In today’s work world, we’re all cheered if we have control of our schedule, a measure of autonomy, and challenging work. Those are three prized aspects of a job.
But you may want to rethink that premise, or at least accept that they are not unalloyed joys. University of Toronto sociologist Scott Schieman and McMaster University’s Paul Glavin have been studying the phenomenon of work contact outside of regular work hours. Other studies have shown, as we would expect, that the frequency of work contact outside normal hours is related to work-family conflict, leading to psychological stress.
To their surprise, Professors Schieman and Glavin found that the more you have control of your schedule, the more autonomy you have at work, and the more challenging your work then the more likely it is you will be subjected to contact about work outside regular work hours, presumably with a negative effect on your family life.
“There is a puzzle here: Schedule control, autonomy, and challenging work are all seen as positive but are related to higher levels of a potential stressor,” Prof. Schieman says.
The study, funded by the Canadian Institute of Health Research, allowed them to interview close to 6,000 people about various aspects of work, a group they hope to continue to follow over time if funding is secured. In this segment, the researchers looked at the frequency that workers send and receive work-related communications outside of regular working hours. Such work contact is important because it’s a sign of how the pace and scale of work can turn your job into what has been dubbed “a needy institution.”
Your schedule control is a form of flexibility, and therefore normally considered beneficial. It was determined by asking, “Who usually decides when you start and finish work each day?” and “How much control do you have in scheduling your work hours?” In both cases, individuals indicating they have a significant amount of control might be expected to face less contact outside of work than individuals with less control. After all, they have a measure of control.
But that turned out to be wrong. “The flexibility comes with some blowback,” notes Prof. Schieman, such as receiving like e-mail at 9 p.m. “It’s worth starting a discussion on this.” He stresses that the research controlled for type of jobs, so it’s not that people with such schedule control happen to be in fields where contact outside work hours is endemic. But perhaps people who have schedule control are more likely to blur the boundaries between work and family. “Work goes on 24/7 for these people,” he suggests.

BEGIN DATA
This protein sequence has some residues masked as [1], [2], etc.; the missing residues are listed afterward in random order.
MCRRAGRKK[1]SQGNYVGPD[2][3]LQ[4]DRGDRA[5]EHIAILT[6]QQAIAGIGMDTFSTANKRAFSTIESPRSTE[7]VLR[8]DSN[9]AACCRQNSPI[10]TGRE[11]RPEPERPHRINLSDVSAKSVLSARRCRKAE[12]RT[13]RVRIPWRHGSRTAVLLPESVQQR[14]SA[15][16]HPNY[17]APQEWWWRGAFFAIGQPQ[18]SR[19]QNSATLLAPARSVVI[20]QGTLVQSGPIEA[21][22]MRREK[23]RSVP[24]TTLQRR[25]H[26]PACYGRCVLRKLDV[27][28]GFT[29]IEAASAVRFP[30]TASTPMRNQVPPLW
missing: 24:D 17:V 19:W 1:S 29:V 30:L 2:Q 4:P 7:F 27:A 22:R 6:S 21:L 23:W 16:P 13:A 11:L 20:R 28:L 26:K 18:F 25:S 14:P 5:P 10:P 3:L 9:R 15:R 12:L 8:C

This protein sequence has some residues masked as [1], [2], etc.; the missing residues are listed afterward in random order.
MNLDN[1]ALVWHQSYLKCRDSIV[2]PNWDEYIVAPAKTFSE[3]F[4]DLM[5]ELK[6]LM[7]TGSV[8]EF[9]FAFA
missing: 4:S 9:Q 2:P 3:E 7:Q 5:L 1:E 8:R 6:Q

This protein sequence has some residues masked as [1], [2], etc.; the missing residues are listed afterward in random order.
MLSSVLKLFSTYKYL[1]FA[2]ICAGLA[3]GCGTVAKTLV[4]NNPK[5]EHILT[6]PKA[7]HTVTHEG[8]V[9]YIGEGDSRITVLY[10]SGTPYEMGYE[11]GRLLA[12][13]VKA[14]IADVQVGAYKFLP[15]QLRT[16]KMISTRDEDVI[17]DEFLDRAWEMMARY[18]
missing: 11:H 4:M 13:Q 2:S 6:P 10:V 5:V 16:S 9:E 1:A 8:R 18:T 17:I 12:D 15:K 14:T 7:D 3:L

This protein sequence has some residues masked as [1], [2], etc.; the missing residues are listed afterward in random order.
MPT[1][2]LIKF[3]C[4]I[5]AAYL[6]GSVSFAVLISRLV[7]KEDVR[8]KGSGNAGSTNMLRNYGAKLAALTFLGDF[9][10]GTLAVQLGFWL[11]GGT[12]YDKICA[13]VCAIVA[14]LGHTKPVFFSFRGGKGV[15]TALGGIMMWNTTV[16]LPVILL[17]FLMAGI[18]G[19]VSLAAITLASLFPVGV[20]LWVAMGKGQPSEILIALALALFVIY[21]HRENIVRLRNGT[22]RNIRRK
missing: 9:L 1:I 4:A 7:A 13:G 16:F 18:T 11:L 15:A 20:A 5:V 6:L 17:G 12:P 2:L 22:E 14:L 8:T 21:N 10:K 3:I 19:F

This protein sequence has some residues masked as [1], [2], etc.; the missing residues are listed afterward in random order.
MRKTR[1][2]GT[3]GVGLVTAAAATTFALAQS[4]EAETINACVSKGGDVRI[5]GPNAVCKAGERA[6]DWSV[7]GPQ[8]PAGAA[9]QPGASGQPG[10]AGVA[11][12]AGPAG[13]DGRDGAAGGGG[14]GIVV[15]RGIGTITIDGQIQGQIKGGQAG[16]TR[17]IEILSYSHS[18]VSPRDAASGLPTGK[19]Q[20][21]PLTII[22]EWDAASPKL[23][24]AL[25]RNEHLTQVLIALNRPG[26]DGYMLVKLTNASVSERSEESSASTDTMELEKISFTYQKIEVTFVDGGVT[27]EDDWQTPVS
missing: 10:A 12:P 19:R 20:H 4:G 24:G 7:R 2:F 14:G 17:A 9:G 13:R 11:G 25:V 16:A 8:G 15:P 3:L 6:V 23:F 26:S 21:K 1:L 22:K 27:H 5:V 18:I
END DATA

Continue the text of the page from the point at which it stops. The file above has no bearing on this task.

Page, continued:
Job autonomy is freedom from a micromanaging boss. Respondents answered positively on three questions in the survey to indicate such autonomy: “I have the freedom to decide what I do on my job,” “It is basically my own responsibility to decide how my job gets done,” and “I have a lot of say about what happens on my job.” Prof. Schieman says that job autonomy protects you against excessive pressures at work from your boss. But again, it apparently comes with some unexpected pressures in off hours.
A challenging job was essentially defined as one that required people to keep learning. Respondents answered positively to four questions: “My job requires that I keep learning new things,” “My job requires that I be creative,” “My job lets me use my skills and abilities,” and “I get to do a lot of different things on my job.” But again, those challenging jobs seemed to extend beyond normal work hours.
It may be, of course, that people with challenging jobs – or schedule control and job autonomy – don’t mind the extended hours, and perhaps even relish it. A further study will probe deeper, looking at how the greater contact is related to stress and sleep disorders. “Are people with more work contact less likely to have sleep disorders and stress if they have schedule control, job autonomy, and challenging work?” wonders Prof. Schieman.
The study’s other findings are more expected. Men have more contact outside work hours than women. The higher up someone is on the income ladder, the more likely they are to have contact outside normal work hours. “It almost goes up step by step. As you climb the income ladder, you take additional hits in work contact,” he notes.
One area the researchers were uncertain was whether older or younger people would have more contact outside normal work hours. The study found that younger workers had more contact outside normal work hours. The researchers speculate that’s because they are more engaged in modern electronic communication tools, and so more likely to use them at any time of the day.
As with all studies, more is to be learned. But contact outside work for many of us is an increasing and important element of life; the study may help you to understand your own situation by comparing it to the findings.